Roosevelt Institute | Cornell University

The Intersection of Business and Health: The Current State of the Meaningful Use Program

By Alexander GomezPublished March 11, 2015

As revenue for installing new health record systems in accordance with the Meaningful Use program runs dry, electronic health record vendors are beginning to balance their loss by demanding new IT consulting contracts. Many of the contracts provide interoperability, a trait of health record systems necessary for the system to be successful. Physicians and medical practitioners are calling for sanctions on these companies, as they believe they are being caught between hefty consulting fees and strict government guidelines.
By Alexander Gomez, 3/11/2015

Six years ago, congress implemented an estimated 38 billion dollars in incentives for health information technology through The American Recovery and Reinvestment Act. Primarily, the bill aimed to introduce electronic health care records to the United States and to ensure that both IT providers and healthcare providers move together to creating a electronic solution to the difficulty of sharing and access of medical records. Incentive packages were given to healthcare provider in order to finance their purchasing of electronic health care record with hopes that by 2019, every hospital and doctor's office would have a record system, and every patient would have his or her own individual health care record.

In order to ensure that both users and providers move towards a solution in unison, the act proposed a set of core and menu requirements necessary for an electronic healthcare database to be eligible for the stipend. These measures effectively forced providers to create systems approved by the government and created a market of preapproved IT providers from which consumers could choose.

Years later, the acceleration of the adoption of electronic health records has been successful (stage one of the 10 year plan).  In 2013, it was estimated that eight of ten (78%) of private practices had adopted electronic health records while six in ten hospitals adopted and electronic health record system. However, this statistic only describes the adoption of systems. Whether or not they are being used to promote the government's ultimate goal of improving quality of care and reducing healthcare costs is another thing.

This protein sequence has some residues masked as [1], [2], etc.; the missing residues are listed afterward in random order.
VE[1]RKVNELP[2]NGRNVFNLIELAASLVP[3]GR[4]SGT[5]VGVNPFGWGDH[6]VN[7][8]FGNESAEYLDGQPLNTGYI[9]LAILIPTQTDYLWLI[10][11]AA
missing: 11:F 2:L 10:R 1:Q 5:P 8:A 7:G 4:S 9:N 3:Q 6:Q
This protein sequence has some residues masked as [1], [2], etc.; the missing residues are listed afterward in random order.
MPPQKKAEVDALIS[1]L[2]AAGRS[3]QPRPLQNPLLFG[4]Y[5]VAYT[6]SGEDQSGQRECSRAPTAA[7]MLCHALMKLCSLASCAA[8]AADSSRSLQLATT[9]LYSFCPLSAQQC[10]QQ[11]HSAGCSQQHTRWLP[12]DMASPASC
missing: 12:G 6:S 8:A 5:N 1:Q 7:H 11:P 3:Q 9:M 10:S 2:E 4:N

Physicians are reporting that as the stimulation packages begin to dry up, electronic health record providers are implementing new costs to maintain the revenue stream they became reliant on from installing the health record systems. Now, if physicians want to use data, certain companies are charging fees to provide access and interoperability (the ability for electronic health record systems provided by different vendors to work together). This behavior is preventing the intended functionality of these systems, and medical practitioners are calling for government intervention and open access.

This is just another example of the conflict that occurs due to the intersection of healthcare and private interests. Important medical records are being held hostage so that Health Information Technology Companies may make a profit. This parallels the current state of private insurance and makes one wonder, "should economic success be able to overshadow the welfare of the nation?" Although an unpopular opinion, I believe that the only solution to this issue is for the government to take charge of this service in order to protect the public's interest. With such sensitive and important data, private companies should not be able to hold physicians to exorbitant fees. Instead, the government should contract a single service provider and appropriate funding so that a single, fully functional electronic health record system can be put into place that best serves the American people.